Central African Republic: Diary of a flying watsan

An MSF water and sanitation expert shares entries from the personal diary she kept during her four month assignment

17 Feb 17
Francesca O'Hanlon British Water and Sanitation Central African Republic

Francesca is responsible for the water supply and the sanitation within a hospital.

The ‘flying’ part of her job means she never stays put for too long:

30 June – Deadly snakes in Zemio 

It’s the start of my second assignment with MSF, following a nine month stint in South Sudan. I’ve just arrived in the town of Zemio - my first stop in CAR - where MSF has been running a specialist HIV and maternity hospital for several years.

Zemio is really beautiful – full of lush green trees taller than houses. When I arrive, I’m told it’s the furthest point in Africa from any sea.

I’ve just spent an exhausting day building an incinerator for the hospital, alongside a local MSF watsan called Bertrand. The incinerator is really important in order to improve the medical waste management in the hospital – it is the first and foremost way to prevent the spread of unwanted disease.

Bertrand and I have been working hard to get the job finished before the end of the day. We work well as a team because we have different skills that complement each other. I have a civil engineering background, so I can calculate the number of bricks we need, and he knows how to cement the bricks together to make the incinerator stand up!

Before testing the incinerator, we found one of the most deadly snakes known to the community nestled inside Bertrand’s heavy-duty work gloves.

Seeing five Central African men beating a small glove with shovels and axes is quite a sight to behold! But it was a lucky escape for Bertrand, as snake bites can be fatal in this part of the world.

It’s getting late and I should probably go to sleep soon. We’ve got a long day ahead tomorrow – there’s a back-log of medical waste we need to start incinerating and the pile is huge – three feet high and six feet wide.

21 July – Refugees in Bambari  

I arrived in Bambari, in the south of CAR, a few days ago – my second stop in the country. MSF has just taken over management of the town hospital and I’m here to help improve the water and sanitation.

Over the last few weeks there has been an influx of displaced people in the area and the hospital is incredibly busy, with many people living in tents just outside our front doors. 

Today, whilst cleaning the paediatric inpatient ward, I helped a very frail woman carry her sick and malnourished five-year-old daughter from one hospital ward to the other. It was one of the saddest things I’ve ever seen.

The woman was incredibly weak and must have only weighed around 45 kilos. Her daughter had been admitted to the hospital with acute malaria and was unconscious.

In order to properly clean the hospital, the patients needed to temporarily move outside while we worked.

When I saw this woman struggling to carry her child, my natural instinct was to rush over and help her. I took the child in my arms and we walked together outside. In that moment, I don’t think there’s a human on earth that wouldn’t want to help.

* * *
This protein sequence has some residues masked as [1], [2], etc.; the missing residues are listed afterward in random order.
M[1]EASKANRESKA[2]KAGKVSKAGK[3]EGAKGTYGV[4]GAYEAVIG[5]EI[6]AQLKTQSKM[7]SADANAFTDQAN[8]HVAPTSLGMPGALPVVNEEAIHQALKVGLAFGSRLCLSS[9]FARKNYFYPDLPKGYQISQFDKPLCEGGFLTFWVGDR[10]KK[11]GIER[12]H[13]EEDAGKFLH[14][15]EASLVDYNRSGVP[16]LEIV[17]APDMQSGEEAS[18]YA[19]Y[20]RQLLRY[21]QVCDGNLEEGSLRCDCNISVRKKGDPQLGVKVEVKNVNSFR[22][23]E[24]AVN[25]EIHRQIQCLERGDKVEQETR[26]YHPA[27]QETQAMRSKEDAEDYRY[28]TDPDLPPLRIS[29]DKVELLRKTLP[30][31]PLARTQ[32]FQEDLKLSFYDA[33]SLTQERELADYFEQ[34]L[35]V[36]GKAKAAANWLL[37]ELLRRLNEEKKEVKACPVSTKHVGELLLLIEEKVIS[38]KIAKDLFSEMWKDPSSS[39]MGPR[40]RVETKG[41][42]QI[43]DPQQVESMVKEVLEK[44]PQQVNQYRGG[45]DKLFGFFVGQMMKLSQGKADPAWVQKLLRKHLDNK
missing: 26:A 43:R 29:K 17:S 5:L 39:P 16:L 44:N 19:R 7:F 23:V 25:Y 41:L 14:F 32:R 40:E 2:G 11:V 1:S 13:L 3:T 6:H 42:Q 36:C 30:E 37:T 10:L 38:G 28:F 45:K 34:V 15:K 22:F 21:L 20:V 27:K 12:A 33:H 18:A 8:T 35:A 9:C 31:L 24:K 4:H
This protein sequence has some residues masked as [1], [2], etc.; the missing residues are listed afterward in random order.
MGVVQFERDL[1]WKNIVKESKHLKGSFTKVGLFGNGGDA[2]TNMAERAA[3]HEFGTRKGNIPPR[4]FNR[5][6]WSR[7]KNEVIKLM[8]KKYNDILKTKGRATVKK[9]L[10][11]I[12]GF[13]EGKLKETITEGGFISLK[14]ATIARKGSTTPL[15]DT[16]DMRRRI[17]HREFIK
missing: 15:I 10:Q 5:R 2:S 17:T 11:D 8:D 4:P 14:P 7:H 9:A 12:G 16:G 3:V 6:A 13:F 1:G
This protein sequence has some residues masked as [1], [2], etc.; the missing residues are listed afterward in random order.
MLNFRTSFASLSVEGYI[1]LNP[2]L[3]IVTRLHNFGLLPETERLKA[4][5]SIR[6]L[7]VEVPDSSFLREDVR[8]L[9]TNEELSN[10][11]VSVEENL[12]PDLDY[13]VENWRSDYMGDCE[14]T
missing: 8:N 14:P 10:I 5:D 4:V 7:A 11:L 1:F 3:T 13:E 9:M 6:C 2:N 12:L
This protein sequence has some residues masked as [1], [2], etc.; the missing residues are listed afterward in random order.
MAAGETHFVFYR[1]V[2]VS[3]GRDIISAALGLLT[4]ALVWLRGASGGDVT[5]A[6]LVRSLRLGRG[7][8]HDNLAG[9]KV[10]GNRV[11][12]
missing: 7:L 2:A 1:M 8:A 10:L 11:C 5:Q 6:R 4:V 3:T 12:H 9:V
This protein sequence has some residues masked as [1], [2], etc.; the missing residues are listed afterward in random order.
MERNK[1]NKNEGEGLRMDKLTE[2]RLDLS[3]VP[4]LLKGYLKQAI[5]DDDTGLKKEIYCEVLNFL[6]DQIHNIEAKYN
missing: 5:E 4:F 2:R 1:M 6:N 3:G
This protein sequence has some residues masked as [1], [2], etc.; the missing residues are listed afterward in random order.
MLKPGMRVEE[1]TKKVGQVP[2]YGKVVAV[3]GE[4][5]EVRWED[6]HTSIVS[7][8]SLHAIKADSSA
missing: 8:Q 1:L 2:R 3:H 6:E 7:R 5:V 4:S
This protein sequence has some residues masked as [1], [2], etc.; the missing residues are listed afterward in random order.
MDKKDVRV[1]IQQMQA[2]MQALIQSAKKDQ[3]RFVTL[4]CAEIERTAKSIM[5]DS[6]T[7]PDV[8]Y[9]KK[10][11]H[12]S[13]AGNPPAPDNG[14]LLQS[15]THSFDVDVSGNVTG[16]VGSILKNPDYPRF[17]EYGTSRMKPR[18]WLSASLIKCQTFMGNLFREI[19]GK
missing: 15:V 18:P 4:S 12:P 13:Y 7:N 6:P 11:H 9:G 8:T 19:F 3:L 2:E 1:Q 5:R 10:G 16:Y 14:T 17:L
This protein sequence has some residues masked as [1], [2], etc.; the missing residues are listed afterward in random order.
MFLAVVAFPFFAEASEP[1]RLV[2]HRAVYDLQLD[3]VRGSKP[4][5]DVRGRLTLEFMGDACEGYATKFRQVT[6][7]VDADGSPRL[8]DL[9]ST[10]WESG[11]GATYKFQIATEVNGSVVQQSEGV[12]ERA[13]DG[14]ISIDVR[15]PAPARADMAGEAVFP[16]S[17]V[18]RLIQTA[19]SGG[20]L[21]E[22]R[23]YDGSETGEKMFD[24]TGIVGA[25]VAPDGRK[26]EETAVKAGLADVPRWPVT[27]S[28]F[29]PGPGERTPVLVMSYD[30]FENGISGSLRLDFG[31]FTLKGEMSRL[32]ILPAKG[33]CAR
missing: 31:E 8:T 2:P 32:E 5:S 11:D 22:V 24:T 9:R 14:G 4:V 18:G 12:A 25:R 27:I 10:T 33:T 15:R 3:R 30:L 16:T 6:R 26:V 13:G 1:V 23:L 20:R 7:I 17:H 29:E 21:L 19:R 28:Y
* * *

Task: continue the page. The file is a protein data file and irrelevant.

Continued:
Luckily the little girl is getting better, with the help of the brilliant MSF medical team. With kids of that age, I’m always amazed at how close to death they seem when they arrive, and then barely a few days later they are up and about, laughing and playing in the hospital ward!

10 August: Cholera in Bangui

I have just spent six sleepless nights in Bangui, the capital of CAR, and my penultimate stop before I head home. I’m exhausted, but there has been a small cholera outbreak in a village just outside the city, and it has meant all hands on deck to respond. 

Within days of the first confirmed cases, the MSF team had set up a cholera treatment centre (CTC). We worked for 15 hours a day, building the CTC from scratch in a field just outside of Bangui.

In just three days we had built the triage area, isolation unit, treatment area and kitted the CTC out with its own water supply, generator and electricity. We’d wake up as soon as it was light, and we’d work non-stop until seven or eight in the evening under the blazing sun.

It was a dream project for a watsan like me; with cholera, good hygiene stops the spread, so I really felt like I was saving lives, even though I’m not a medic. 

16 August: Fixing drains in Bossangoa

I’m in Bossangoa, northwest CAR, and my final stop before I head back to England. MSF is running a massive hospital here with a big inpatient department and an even bigger children’s ward.

At any one time there are 250 inpatients and more malaria than I’ve ever seen.

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I’m here to help fix the draining system in the hospital – a pretty unglamorous job, but someone’s got to do it.

If you don’t have proper draining systems in place, water from the hospital becomes stagnant and attracts mosquitoes, which can cause serious cases of malaria and other waterborne diseases. So it’s vital to stop the spread of disease.

We’ve been working in teams of three and four to build different parts of the drain. I’ve dug and sweated so much in the past few days I’m exhausted.As an engineer, it’s my job to figure out how we build the drains underground, and what we will need to do it. 

Finally the new drainage system is up and running. My work here is done!

8 September: Back in Bangui

The day has finally arrived: the day I leave CAR. My flight from Bangui leaves tomorrow morning and lands in London the same evening.

So much has happened in the space of four short months and I’m really sad to be leaving.

For the last 18 months I have been a small part of MSF and I have loved every moment. It’s going to be surreal to be home.

My trainers are still covered in the red dirt of the country, so I’ll be taking a little piece of CAR home with me – a little piece of the MSF world in my own.